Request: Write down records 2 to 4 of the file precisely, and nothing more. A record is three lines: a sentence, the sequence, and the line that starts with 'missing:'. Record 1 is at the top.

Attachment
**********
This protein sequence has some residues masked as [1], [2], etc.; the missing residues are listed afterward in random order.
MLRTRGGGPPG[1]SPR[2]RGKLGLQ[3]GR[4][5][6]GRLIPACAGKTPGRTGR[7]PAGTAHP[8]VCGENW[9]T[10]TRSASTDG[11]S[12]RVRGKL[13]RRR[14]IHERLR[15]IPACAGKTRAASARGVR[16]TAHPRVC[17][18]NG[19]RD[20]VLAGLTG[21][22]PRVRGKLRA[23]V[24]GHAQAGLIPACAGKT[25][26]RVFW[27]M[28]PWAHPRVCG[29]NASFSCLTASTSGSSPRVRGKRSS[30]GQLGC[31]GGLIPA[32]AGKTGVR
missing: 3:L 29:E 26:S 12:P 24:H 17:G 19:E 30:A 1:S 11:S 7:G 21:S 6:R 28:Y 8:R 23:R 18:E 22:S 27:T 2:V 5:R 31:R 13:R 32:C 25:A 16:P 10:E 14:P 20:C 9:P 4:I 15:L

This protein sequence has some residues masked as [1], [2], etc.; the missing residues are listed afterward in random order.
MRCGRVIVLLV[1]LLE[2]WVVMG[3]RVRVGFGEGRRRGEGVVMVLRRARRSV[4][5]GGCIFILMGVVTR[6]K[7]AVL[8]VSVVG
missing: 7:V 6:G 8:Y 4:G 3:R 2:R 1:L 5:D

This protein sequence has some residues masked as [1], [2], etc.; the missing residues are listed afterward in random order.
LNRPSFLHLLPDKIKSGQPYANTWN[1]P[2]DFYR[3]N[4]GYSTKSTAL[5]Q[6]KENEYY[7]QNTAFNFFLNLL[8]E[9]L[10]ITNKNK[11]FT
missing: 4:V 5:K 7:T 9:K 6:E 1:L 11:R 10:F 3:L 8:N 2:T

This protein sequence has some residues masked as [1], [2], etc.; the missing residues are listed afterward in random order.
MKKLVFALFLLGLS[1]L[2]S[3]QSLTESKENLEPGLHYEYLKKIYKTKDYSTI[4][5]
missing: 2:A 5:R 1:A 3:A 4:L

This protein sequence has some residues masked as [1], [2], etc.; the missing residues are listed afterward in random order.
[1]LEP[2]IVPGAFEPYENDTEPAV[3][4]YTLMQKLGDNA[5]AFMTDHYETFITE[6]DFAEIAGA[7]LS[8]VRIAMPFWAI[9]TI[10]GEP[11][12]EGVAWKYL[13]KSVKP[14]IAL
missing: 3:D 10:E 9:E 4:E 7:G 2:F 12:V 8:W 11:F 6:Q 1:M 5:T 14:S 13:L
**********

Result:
This protein sequence has some residues masked as [1], [2], etc.; the missing residues are listed afterward in random order.
MRCGRVIVLLV[1]LLE[2]WVVMG[3]RVRVGFGEGRRRGEGVVMVLRRARRSV[4][5]GGCIFILMGVVTR[6]K[7]AVL[8]VSVVG
missing: 7:V 6:G 8:Y 4:G 3:R 2:R 1:L 5:D

This protein sequence has some residues masked as [1], [2], etc.; the missing residues are listed afterward in random order.
LNRPSFLHLLPDKIKSGQPYANTWN[1]P[2]DFYR[3]N[4]GYSTKSTAL[5]Q[6]KENEYY[7]QNTAFNFFLNLL[8]E[9]L[10]ITNKNK[11]FT
missing: 4:V 5:K 7:T 9:K 6:E 1:L 11:R 10:F 3:L 8:N 2:T

This protein sequence has some residues masked as [1], [2], etc.; the missing residues are listed afterward in random order.
MKKLVFALFLLGLS[1]L[2]S[3]QSLTESKENLEPGLHYEYLKKIYKTKDYSTI[4][5]
missing: 2:A 5:R 1:A 3:A 4:L